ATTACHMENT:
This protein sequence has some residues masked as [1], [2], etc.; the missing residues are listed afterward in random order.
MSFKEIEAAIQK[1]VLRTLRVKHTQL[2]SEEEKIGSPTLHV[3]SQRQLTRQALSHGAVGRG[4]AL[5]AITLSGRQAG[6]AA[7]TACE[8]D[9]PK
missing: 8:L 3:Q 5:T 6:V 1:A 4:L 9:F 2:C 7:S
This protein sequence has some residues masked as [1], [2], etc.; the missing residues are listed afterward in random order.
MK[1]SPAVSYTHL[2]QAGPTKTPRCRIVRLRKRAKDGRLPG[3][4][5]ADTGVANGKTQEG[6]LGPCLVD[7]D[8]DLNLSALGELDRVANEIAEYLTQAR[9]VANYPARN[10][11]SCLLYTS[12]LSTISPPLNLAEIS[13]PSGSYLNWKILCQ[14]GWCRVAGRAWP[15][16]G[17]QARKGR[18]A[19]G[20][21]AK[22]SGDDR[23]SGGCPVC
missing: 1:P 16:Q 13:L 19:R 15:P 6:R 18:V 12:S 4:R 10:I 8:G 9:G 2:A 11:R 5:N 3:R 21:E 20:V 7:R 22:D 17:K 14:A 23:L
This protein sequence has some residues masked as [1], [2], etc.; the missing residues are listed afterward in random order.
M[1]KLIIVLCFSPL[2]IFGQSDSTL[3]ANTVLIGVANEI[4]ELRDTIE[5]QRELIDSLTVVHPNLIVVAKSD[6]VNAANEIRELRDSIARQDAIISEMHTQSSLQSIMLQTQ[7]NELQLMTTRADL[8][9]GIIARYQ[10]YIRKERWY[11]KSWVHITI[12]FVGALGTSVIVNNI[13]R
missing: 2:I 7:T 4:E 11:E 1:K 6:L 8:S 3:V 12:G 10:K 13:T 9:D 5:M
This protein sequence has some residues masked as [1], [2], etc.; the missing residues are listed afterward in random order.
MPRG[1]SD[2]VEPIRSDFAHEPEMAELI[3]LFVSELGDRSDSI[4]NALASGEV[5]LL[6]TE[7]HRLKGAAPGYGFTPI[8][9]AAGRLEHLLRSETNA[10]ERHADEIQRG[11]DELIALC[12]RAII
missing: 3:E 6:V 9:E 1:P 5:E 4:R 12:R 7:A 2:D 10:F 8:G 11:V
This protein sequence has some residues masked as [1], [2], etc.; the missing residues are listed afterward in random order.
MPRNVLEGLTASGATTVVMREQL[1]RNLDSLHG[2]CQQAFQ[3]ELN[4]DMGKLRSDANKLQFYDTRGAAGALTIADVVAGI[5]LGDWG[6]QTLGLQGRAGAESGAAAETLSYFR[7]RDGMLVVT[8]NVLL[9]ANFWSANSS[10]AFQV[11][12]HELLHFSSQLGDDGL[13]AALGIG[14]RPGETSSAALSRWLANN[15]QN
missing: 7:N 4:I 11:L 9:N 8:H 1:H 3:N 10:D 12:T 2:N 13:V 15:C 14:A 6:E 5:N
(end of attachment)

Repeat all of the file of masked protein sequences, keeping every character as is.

This protein sequence has some residues masked as [1], [2], etc.; the missing residues are listed afterward in random order.
MSFKEIEAAIQK[1]VLRTLRVKHTQL[2]SEEEKIGSPTLHV[3]SQRQLTRQALSHGAVGRG[4]AL[5]AITLSGRQAG[6]AA[7]TACE[8]D[9]PK
missing: 8:L 3:Q 5:T 6:V 1:A 4:L 9:F 2:C 7:S
This protein sequence has some residues masked as [1], [2], etc.; the missing residues are listed afterward in random order.
MK[1]SPAVSYTHL[2]QAGPTKTPRCRIVRLRKRAKDGRLPG[3][4][5]ADTGVANGKTQEG[6]LGPCLVD[7]D[8]DLNLSALGELDRVANEIAEYLTQAR[9]VANYPARN[10][11]SCLLYTS[12]LSTISPPLNLAEIS[13]PSGSYLNWKILCQ[14]GWCRVAGRAWP[15][16]G[17]QARKGR[18]A[19]G[20][21]AK[22]SGDDR[23]SGGCPVC
missing: 1:P 16:Q 13:L 19:R 15:P 6:R 18:V 12:S 4:R 10:I 8:G 9:G 2:A 11:R 5:N 3:R 21:E 20:V 7:R 22:D 17:K 14:A 23:L
This protein sequence has some residues masked as [1], [2], etc.; the missing residues are listed afterward in random order.
M[1]KLIIVLCFSPL[2]IFGQSDSTL[3]ANTVLIGVANEI[4]ELRDTIE[5]QRELIDSLTVVHPNLIVVAKSD[6]VNAANEIRELRDSIARQDAIISEMHTQSSLQSIMLQTQ[7]NELQLMTTRADL[8][9]GIIARYQ[10]YIRKERWY[11]KSWVHITI[12]FVGALGTSVIVNNI[13]R
missing: 2:I 7:T 4:E 11:E 1:K 6:L 8:S 3:V 12:G 10:K 13:T 9:D 5:M
This protein sequence has some residues masked as [1], [2], etc.; the missing residues are listed afterward in random order.
MPRG[1]SD[2]VEPIRSDFAHEPEMAELI[3]LFVSELGDRSDSI[4]NALASGEV[5]LL[6]TE[7]HRLKGAAPGYGFTPI[8][9]AAGRLEHLLRSETNA[10]ERHADEIQRG[11]DELIALC[12]RAII
missing: 3:E 6:V 9:E 1:P 5:E 4:R 12:R 7:A 2:D 10:F 8:G 11:V
This protein sequence has some residues masked as [1], [2], etc.; the missing residues are listed afterward in random order.
MPRNVLEGLTASGATTVVMREQL[1]RNLDSLHG[2]CQQAFQ[3]ELN[4]DMGKLRSDANKLQFYDTRGAAGALTIADVVAGI[5]LGDWG[6]QTLGLQGRAGAESGAAAETLSYFR[7]RDGMLVVT[8]NVLL[9]ANFWSANSS[10]AFQV[11][12]HELLHFSSQLGDDGL[13]AALGIG[14]RPGETSSAALSRWLANN[15]QN
missing: 7:N 4:I 11:L 9:N 8:H 1:H 3:N 10:D 12:T 2:N 13:V 15:C 14:A 6:E 5:N